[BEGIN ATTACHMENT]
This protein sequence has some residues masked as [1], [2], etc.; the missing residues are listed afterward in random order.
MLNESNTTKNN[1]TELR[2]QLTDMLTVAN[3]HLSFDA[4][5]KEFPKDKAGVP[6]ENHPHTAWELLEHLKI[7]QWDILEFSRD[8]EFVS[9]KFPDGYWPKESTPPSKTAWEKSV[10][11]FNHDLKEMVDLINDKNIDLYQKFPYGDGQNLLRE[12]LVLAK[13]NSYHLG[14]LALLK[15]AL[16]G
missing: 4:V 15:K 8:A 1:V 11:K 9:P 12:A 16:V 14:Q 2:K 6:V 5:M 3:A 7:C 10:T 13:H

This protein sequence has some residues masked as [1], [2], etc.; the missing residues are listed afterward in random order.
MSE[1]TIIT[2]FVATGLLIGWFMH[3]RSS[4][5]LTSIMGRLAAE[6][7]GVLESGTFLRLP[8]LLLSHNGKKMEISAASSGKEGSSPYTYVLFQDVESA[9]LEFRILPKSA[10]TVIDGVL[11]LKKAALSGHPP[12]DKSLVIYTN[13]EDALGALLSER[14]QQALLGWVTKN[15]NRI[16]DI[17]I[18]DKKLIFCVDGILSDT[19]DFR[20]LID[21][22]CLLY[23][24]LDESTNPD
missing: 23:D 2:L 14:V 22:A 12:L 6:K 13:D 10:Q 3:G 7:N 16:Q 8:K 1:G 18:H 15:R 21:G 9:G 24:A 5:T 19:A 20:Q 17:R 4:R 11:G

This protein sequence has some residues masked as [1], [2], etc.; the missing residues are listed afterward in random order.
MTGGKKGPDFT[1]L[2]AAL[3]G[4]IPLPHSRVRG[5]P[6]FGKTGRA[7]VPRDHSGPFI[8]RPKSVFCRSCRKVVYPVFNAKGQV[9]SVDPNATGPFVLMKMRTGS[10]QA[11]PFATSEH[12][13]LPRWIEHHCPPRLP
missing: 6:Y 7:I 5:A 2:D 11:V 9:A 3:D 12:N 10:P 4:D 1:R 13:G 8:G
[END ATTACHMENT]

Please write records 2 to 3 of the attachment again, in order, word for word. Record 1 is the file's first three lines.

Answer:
This protein sequence has some residues masked as [1], [2], etc.; the missing residues are listed afterward in random order.
MSE[1]TIIT[2]FVATGLLIGWFMH[3]RSS[4][5]LTSIMGRLAAE[6][7]GVLESGTFLRLP[8]LLLSHNGKKMEISAASSGKEGSSPYTYVLFQDVESA[9]LEFRILPKSA[10]TVIDGVL[11]LKKAALSGHPP[12]DKSLVIYTN[13]EDALGALLSER[14]QQALLGWVTKN[15]NRI[16]DI[17]I[18]DKKLIFCVDGILSDT[19]DFR[20]LID[21][22]CLLY[23][24]LDESTNPD
missing: 23:D 2:L 14:V 22:A 12:L 6:K 13:D 10:Q 3:G 7:N 16:Q 8:K 1:G 18:H 15:R 21:G 9:G 24:A 5:T 19:A 20:Q 17:R 4:R 11:G

This protein sequence has some residues masked as [1], [2], etc.; the missing residues are listed afterward in random order.
MTGGKKGPDFT[1]L[2]AAL[3]G[4]IPLPHSRVRG[5]P[6]FGKTGRA[7]VPRDHSGPFI[8]RPKSVFCRSCRKVVYPVFNAKGQV[9]SVDPNATGPFVLMKMRTGS[10]QA[11]PFATSEH[12][13]LPRWIEHHCPPRLP
missing: 6:Y 7:I 5:A 2:D 11:V 9:A 3:D 12:N 10:P 4:D 1:R 13:G 8:G